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At Dungeness Bird Observatory we take security of your data very seriously. The data we hold is kept securely on a password protected device and we never pass on any information to a third party. For more information please read our Data Policy available here.

Corona Virus Update

Following discussions with other Observatories and taking advice from the RSPB we are not allowed to open the hides yet to visitors as we cannot put in place the necessary protocols to keep staff and visitors safe. We will have to remain closed to overnight visitors for the foreseeable future. Day visitors are welcome to call into the garden, as long as Covid-19 protocols are observed. We are still operating our monitoring programme. Please think carefully about Social Distancing before approaching our Wardens. Please forward any Dungeness records to the Warden.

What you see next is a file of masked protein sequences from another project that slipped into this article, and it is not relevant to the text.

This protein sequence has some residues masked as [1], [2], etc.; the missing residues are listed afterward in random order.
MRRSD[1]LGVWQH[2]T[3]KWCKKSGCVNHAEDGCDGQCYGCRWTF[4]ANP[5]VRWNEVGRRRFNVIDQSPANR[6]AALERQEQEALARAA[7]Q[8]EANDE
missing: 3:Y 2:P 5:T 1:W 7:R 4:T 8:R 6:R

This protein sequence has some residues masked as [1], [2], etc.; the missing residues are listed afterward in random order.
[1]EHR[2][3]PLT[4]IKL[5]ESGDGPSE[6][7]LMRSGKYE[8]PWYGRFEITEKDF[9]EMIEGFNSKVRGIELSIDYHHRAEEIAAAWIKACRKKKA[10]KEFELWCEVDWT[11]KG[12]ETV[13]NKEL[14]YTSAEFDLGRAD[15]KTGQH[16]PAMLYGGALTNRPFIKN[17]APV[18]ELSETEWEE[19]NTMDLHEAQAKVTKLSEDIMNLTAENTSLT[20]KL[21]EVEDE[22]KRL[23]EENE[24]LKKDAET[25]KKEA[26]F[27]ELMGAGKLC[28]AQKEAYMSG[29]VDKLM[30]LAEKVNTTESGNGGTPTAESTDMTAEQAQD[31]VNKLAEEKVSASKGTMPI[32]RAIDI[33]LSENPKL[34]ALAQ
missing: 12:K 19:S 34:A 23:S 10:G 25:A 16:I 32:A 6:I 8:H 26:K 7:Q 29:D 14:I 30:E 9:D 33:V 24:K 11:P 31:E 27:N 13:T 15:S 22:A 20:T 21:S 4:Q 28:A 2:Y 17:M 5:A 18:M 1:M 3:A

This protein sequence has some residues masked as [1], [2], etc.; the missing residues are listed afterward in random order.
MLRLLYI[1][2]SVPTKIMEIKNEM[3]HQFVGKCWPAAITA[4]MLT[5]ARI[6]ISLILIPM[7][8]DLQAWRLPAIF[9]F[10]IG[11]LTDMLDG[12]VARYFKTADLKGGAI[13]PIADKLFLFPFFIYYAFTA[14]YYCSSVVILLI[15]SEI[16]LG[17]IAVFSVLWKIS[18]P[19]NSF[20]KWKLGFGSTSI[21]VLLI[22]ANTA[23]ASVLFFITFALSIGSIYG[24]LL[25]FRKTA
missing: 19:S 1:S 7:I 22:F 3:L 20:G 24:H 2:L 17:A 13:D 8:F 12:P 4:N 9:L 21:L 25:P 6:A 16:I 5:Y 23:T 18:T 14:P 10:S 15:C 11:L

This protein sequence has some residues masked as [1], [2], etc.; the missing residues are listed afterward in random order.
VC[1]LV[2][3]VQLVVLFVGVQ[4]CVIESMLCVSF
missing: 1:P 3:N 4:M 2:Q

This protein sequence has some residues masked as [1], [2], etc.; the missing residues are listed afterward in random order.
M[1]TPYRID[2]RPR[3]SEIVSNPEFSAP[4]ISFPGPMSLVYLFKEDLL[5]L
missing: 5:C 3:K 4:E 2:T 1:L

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Thank You for your understanding in these dificult times.
The Trustees.

16th Mar

A fine morning saw the first arrival of spring migrants of any real significance with 50 Chiffchaffs, three Blackcaps, 12 Firecrests, a Mistle Thrush, four Black Redstarts and seven Wheatears. Two Buzzards and three Siskins also flew over.
Seawatching was fairly quiet but did include two Shelducks, 14 Mediterranean Gulls and 12 Sandwich Terns

Last nights "nocmig" recordings resulted in lots of Redwings (1875 calls) along with three Grey Herons, three Moorhens, an Oystercatcher, a Snipe, a Mediterranean Gull, 25 Blackbirds, eight Fieldfares and a Song Thrush. To give an idea of a busy night on the recorder here is a small sample of some of the Redwings.


There was a surprising increase in the numbers of Porpoise with at least 27 feeding offshore.

A Hummingbird Hawkmoth was seen in a private garden and five Peacocks, two Small Tortoiseshells and two Commas were also seen.